Heterotrimeric G proteins are involved in the regulation of many physiological processes and are essential to multiple cell signaling pathways. G protein heterotrimers are formed through association of ?, ?, and ? subunits with guanidine diphosphate (GDP) bound to the G? subunit. The canonical signaling mechanism involves displacement of GDP from the G? subunit by guanidine triphosphate (GTP) and subsequent disassociation of the G?? dimeric complex from G?-GTP; the G?? and G?-GTP complexes then act to regulate downstream effectors in the cell. G protein coupled receptors (GPCRs) represent the most well-studied class of proteins responsible for catalyzing the exchange of GDP for GTP on the G? subunit. However, other nonreceptor guanine exchange factor (GEF) proteins also exist and have been shown to be crucial to regulation of G protein signaling. Resistance to Inhibitors of Cholinesterase-8A (Ric-8A) is a protein that has been shown to act as a GEF and molecular chaperone for G? subunits of Gi, Gq and G12/13 families. Although Ric-8A acts as a GEF to activate both G?q/G?i, previous research has demonstrated that the affinity of Ric-8A is different for G?q in comparison to G?i, and that the kinetics of the Ric-8A-catalyzed guanine nucleotide reaction are unique in relation to these two subtypes. Further, Ric-8A contains several phosphorylation sites and the phosphorylated form of Ric-8A has enhanced GEF activity toward G? subunits. The effect of phosphorylation of Ric-8A has been shown to be different for G?q relative to G?i.
Aim 1 of this work is to systematically measure the kinetics of GEF activity of Ric-8A for G?q/G?i using stopped-flow fluorescence spectroscopy to allow for a direct comparison, and to determine the effect of Ric-8A phosphorylation.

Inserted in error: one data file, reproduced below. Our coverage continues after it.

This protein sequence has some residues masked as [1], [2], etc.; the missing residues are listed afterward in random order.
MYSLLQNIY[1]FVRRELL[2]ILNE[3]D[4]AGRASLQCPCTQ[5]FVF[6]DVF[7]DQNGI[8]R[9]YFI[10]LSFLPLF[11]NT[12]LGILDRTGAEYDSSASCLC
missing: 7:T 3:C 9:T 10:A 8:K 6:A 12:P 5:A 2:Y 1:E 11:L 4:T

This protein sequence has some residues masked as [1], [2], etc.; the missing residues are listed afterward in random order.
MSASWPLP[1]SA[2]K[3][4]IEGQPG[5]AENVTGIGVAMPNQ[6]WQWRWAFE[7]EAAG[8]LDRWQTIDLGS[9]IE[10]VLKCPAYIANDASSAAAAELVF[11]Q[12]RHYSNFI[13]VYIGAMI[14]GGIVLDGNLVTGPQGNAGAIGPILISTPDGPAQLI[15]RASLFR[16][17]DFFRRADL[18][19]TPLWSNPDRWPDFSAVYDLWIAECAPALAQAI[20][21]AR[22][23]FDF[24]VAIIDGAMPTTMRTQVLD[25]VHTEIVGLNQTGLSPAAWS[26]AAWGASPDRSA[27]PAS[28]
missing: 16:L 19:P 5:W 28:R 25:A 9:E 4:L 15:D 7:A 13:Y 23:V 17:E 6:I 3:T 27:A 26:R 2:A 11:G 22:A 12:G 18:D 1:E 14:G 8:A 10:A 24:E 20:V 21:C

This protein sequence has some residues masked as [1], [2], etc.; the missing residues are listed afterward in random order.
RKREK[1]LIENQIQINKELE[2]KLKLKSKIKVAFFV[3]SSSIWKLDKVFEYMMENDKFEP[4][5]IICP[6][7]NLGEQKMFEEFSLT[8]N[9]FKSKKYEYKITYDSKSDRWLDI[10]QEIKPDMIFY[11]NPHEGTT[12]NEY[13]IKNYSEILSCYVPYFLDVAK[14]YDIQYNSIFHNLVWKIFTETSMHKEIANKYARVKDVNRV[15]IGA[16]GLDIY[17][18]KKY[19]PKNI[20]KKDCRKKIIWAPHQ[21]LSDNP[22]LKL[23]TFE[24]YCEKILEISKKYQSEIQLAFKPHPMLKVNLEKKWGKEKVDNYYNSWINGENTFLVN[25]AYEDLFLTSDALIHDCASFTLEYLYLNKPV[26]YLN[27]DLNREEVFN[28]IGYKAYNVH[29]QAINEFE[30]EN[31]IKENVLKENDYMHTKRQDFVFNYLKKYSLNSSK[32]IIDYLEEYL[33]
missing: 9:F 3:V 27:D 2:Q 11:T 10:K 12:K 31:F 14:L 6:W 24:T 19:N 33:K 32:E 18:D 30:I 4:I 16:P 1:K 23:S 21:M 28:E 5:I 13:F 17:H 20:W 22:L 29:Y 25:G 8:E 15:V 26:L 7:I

Aim 2 is to elucidate the structure of Ric-8A:G?q complexes in the GDP-free and GDP-bound forms by X-ray crystallography and cryo-electron microscopy. These studies will provide new insight into the distinct mechanism of Ric-8A GEF activity for G?q/G?i, and provide, for the first time, an atomic-resolution model of the Ric-8A:G?q complex. This work will enhance our understanding of the role of Ric-8A in G protein signaling and have broad implications in human health and disease by laying the foundation for development of future therapeutics that target cytoplasmic G protein activation.
The goal of this project is to understand the guanine nucleotide exchange mechanism catalyzed by Ric-8A on G? subunits that contributes to its role in G protein signaling with wide-ranging implications in understanding human development and many disease pathologies. The importance of G protein signaling is highlighted by the fact that approximately 35% of drugs currently approved by the FDA target these pathways. The products of this research will include a systematic description of the reaction kinetics of Ric-8A catalyzed guanine nucleotide exchange for G?q/G?i, and an atomic model of the Ric-8A:G?q complex structure in the GDP-free and GDP- bound states.